We show you how to wring the last bit of memory bandwidth out of your spanking new AMD Radeon HD 6870 for next-to-nothing. Enough said.
We reviewed the AMD Radeon™ HD 6870 just a week ago, and found that it had a pretty decent overclocking headroom. One of our samples even managed a good 1GHz on its Graphics Processing Unit (GPU).
At this point, it started looking like the graphics accelerator would very much like some extra memory bandwidth. This seemed impossible if we were unable to increase the memory clock speed.
Knowing that you readers wouldn’t take “no” for an answer, we pondered the issue over a meal at the local IKEA store.
Then we pilfered a pencil (OK, we actually took more than one). Like all great napkin-ideas, this modification costs next to nothing.
Step One: Identify your Memory Voltage Measurement Point
The one is easy, just jam the black probe of your Digital Multimeter (DMM) into one of the grounded hollows of the PCIe power inlet.
Touch the red probe onto the solder joint highlighted in the picture above. You should get an approximately 1.6V reading when the graphics accelerator is in “3D” mode. Our sample reads 1599mV.
Step Two: Take it Out!
The next part involves removing the Radeon HD 6870 from your PC system, and ripping off the default thermal solution. This will allow you to gain access to the memory Voltage Regulation Module (VRM), as well as the critical feedback loop.
What? You are still using the default thermal solution?
Maybe you really should consider reading the Homemakers magazine instead.
Step Three: Zoom In On What Matters
With the default thermal solution out of the way, you should be able to find (on the same face as the GPU package) the area depicted below:
Step Four: High School Art Class
With your favourite pencil (a 2B grade one works alright), shade across the highlighted 0402 resistor. You may wish to check the resistor value just before you engage in this absolutely pleasurable act – it measure approximately 5kOhms.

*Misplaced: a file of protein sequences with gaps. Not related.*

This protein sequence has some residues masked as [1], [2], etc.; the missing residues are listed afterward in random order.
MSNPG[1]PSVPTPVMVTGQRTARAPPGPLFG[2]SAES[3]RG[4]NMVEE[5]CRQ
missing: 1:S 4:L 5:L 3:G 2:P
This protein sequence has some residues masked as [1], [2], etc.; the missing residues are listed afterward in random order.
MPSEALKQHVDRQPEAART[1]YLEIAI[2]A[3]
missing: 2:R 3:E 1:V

We shaded across our resistor (with our lethally-sharpened IKEA pencil) until the effective resistance dropped to approximately 4.4kOhm, and with that, memory voltage rose to 1819mV. A darker shade will naturally increase your memory voltage even further.
To prevent graphite shavings from irritating neighboring resistors, you can mask off the surrounding area with your favourite insulating tape.
Step Five: Put it Back In!
It is now time to slap back whatever thermal solution you took off earlier (or upgrade to a superior one), and put the modified Radeon HD 6870 back into your PC system. Keep your DMM probe on the memory voltage measurement point, while you power up your system.
In the meantime, hold your breath, cross your fingers, and pray hard that your latest acquisition does not burst into a ball of flames.
Once the graphics accelerator has initiated, make sure that you have your desired memory voltage. If it appears too high for your liking, power “off” the system immediately and work on increasing the effective resistance of the the resistor by brushing off excess graphite.
We managed to gain an extra 40MHz on the graphics memory with the aforementioned memory voltage, and a corresponding improvement in graphics performance.
This puts us at 1180MHz on the memory frequency, 20MHz short of the 1.2GHz ballpark, but that shall be something you readers can try out – for next to zero cost!
When you finally get there (or beyond), don’t forget to shout out loud on our Forums
As usual, VR-Zone.com shall not be responsible for any damages arising from the users of this tried-and-tested guide. If it befuddles you, forward it to someone else and forget about it.